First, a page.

Effects of the pandemic have been “catastrophic” particularly for women and girls. School closures and restrictions in movement have led to increases in gender based violence, teenage marriage and pregnancy.

Gendered repercussions of international aid cuts

Historically, of the budget received by Malawi from the UK, health and education were the main beneficiaries. With a projected budget cut from £109m to £44m in the financial year 2021/22, these services will be severely affected. Services likely to be affected include family planning, HIV/AID prevention, and sexual and reproductive health clinics which provide women with the knowledge to defend their rights and the ability to control her family size to reduce poverty and hunger. 

Any decrease in educational opportunities for girls will have far-reaching repercussions leading to increases in child marriage, gender violence including FGM, population growth, poor health and increases in HIV infection. Malawi already faces a problem of girls under enrolling in both primary and secondary school both of which are crucial in reducing poverty and increasing literacy.

Poverty is a key barrier for girls entering education. Even though primary education is free, parents may find it a “burden” and will often choose to educate their son rather than their daughter. Hunger may force a family to marry off their daughter (one less mouth to feed) – in Malawi, the prevalence of child marriage means that about 46 percent of girls are married before the age of 18 and 9 percent before the age of 15. 

Ufulu nursery Malawi

Health impacts and HIV

Malawi has one of the highest prevalence of HIV in the world particularly affecting women aged between 25 and 29. The prevalence of HIV often prevents girls from completing their studies. HIV leads to high levels of infection in unborn babies and creates thousands of orphans, often requiring girls to abandon school to care for siblings. Other barriers to education include pregnancy and illness.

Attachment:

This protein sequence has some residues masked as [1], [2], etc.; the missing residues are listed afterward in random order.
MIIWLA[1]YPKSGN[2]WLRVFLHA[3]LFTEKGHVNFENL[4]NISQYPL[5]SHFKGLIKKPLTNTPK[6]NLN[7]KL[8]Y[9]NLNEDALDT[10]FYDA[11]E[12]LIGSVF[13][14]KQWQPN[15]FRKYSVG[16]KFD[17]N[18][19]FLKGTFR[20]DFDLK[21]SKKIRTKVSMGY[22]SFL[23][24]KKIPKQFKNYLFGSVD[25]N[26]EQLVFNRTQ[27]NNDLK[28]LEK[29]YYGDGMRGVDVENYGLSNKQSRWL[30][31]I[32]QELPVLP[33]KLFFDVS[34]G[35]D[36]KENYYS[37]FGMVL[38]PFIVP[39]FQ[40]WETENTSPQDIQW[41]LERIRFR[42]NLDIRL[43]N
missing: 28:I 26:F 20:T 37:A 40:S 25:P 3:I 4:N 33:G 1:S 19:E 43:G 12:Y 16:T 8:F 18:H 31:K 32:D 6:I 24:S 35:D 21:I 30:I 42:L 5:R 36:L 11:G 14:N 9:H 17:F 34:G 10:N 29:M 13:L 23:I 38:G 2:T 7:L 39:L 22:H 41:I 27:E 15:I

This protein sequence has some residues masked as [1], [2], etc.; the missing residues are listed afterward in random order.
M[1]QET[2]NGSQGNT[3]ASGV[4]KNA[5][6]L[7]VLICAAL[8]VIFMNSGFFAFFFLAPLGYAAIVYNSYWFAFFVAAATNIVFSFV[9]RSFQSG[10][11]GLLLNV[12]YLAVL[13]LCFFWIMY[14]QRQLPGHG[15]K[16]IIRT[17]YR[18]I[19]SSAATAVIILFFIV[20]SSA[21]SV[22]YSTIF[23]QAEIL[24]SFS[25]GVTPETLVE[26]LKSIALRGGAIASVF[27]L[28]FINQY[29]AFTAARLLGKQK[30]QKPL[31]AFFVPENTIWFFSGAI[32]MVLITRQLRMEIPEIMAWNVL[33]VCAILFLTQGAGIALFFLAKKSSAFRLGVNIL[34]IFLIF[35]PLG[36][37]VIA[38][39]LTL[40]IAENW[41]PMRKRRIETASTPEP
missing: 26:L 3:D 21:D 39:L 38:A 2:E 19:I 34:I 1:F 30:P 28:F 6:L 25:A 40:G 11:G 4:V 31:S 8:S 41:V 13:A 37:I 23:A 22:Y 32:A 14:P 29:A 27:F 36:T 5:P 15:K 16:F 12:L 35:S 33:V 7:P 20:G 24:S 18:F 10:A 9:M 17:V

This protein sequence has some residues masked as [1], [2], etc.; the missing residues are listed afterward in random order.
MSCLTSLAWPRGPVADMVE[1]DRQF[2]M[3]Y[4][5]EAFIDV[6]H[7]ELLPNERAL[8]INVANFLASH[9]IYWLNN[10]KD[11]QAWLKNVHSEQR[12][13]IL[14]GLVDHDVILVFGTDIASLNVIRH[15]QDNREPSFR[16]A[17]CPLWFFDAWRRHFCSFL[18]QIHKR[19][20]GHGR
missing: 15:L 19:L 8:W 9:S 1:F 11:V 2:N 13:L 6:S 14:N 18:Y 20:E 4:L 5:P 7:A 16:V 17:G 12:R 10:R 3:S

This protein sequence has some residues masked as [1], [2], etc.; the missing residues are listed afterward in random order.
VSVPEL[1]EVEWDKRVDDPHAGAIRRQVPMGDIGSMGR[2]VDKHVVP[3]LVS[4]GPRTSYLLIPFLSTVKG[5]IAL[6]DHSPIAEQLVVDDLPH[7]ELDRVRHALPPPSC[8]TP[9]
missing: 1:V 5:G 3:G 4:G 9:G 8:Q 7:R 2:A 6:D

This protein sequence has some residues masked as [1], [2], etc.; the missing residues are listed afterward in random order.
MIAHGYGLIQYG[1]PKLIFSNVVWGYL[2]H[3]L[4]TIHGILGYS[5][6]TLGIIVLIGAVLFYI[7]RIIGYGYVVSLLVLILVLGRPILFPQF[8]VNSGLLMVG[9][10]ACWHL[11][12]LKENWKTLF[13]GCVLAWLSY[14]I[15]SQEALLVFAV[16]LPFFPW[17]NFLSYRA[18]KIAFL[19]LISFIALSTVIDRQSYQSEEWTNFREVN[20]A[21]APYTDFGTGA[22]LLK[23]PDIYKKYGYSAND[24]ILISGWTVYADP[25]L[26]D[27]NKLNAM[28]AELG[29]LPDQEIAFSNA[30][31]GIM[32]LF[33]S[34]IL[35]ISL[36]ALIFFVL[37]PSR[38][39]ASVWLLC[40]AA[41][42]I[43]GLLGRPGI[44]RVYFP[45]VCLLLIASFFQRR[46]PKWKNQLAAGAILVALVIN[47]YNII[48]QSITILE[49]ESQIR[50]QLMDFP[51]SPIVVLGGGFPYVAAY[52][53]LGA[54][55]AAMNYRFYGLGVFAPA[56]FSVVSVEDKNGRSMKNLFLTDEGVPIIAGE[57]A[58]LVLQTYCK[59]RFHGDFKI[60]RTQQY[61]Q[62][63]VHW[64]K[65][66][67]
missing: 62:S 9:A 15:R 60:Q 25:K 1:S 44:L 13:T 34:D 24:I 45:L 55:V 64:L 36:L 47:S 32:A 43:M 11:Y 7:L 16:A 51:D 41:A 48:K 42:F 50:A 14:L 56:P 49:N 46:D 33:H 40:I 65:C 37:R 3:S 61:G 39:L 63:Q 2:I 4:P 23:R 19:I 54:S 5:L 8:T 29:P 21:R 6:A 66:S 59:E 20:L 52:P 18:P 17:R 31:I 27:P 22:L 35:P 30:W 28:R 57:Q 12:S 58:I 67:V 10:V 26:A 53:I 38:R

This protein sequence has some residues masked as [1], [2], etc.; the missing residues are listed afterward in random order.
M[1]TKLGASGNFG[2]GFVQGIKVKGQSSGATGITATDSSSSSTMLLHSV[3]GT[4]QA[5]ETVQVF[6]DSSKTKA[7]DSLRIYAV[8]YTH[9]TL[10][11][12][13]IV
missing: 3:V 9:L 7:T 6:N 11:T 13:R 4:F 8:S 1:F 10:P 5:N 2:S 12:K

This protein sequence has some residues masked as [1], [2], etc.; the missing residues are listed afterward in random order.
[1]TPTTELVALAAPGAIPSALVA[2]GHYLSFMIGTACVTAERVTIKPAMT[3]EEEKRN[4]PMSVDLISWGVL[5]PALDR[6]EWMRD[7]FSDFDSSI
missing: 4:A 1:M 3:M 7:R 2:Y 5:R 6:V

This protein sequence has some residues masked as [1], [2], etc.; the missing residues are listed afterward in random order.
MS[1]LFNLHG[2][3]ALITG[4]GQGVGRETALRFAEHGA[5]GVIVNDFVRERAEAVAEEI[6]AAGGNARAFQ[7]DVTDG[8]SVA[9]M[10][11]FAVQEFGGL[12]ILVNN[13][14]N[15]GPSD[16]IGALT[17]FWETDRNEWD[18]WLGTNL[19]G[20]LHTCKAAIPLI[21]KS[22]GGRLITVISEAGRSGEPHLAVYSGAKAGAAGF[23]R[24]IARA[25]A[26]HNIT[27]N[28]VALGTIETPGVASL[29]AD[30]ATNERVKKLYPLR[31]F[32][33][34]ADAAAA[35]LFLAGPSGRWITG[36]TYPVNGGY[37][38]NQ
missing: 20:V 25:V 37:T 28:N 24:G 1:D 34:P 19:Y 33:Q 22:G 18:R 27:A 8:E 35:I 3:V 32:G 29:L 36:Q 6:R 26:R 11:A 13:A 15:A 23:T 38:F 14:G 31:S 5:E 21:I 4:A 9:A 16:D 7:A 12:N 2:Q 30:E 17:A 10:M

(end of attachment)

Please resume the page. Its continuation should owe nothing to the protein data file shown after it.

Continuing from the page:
Early marriage and pregnancy increase gender inequalities, increasing poor health and population growth. UNICEF has identified child marriage as a main driver of poverty.   According to UNICEF: “a marriage between a child and an adult mark the beginning of a personal tragedy for the child involved”.

Such practices increase exposure to harmful traditional sexual rituals leading to sexually transmitted diseases, pregnancy and population growth. Gender-based violence is high and includes child marriage, domestic violence, genital mutilation and femicide, which damage individuals and society. Keeping girls and boys safe empowers each individual to make positive decisions about the future; their education and sexual health and facilitate participation in the economy.

With the help of donor nations and NGOs, Malawi has made progress but more needs to be done regarding gender equality, and the elimination of poverty; the proposed cuts will seriously impede progress by reducing health care provider training and service provision.  The United Nations Population Fund (UNFPA) provide family planning services to women and girls in Malawi is set to lose up to £130m which will result in a 50 percent reduction in services and an increase the number of unplanned pregnancies, such funding, according to UNFPA would also have prevented around 250,000 maternal and child deaths.

Warm heart of Africa

Cutting international aid to some of the poorest countries in the world seems to be immoral, particularly considering the unprecedented challenges countries like Malawi are facing from poverty, Covid-19 and climate change, which bring uncertainty to us all. 

The UK has a valuable role to play in providing funding to community-based organisations such as the UNFPA who work at the grassroots level, providing practical help and information to the women and girls who most need support. Community projects such as UNFPA who provide vital health services, the Lodge in Luwawa forest providing skills and employment for local people, and the nursery working to improve important early child development for the children of the forest families are such projects. We all have a role to play in helping girls and women in the future. In the local language Chichewa, Malawi means fire or flames, and is often called ‘the warm heart’ of Africa.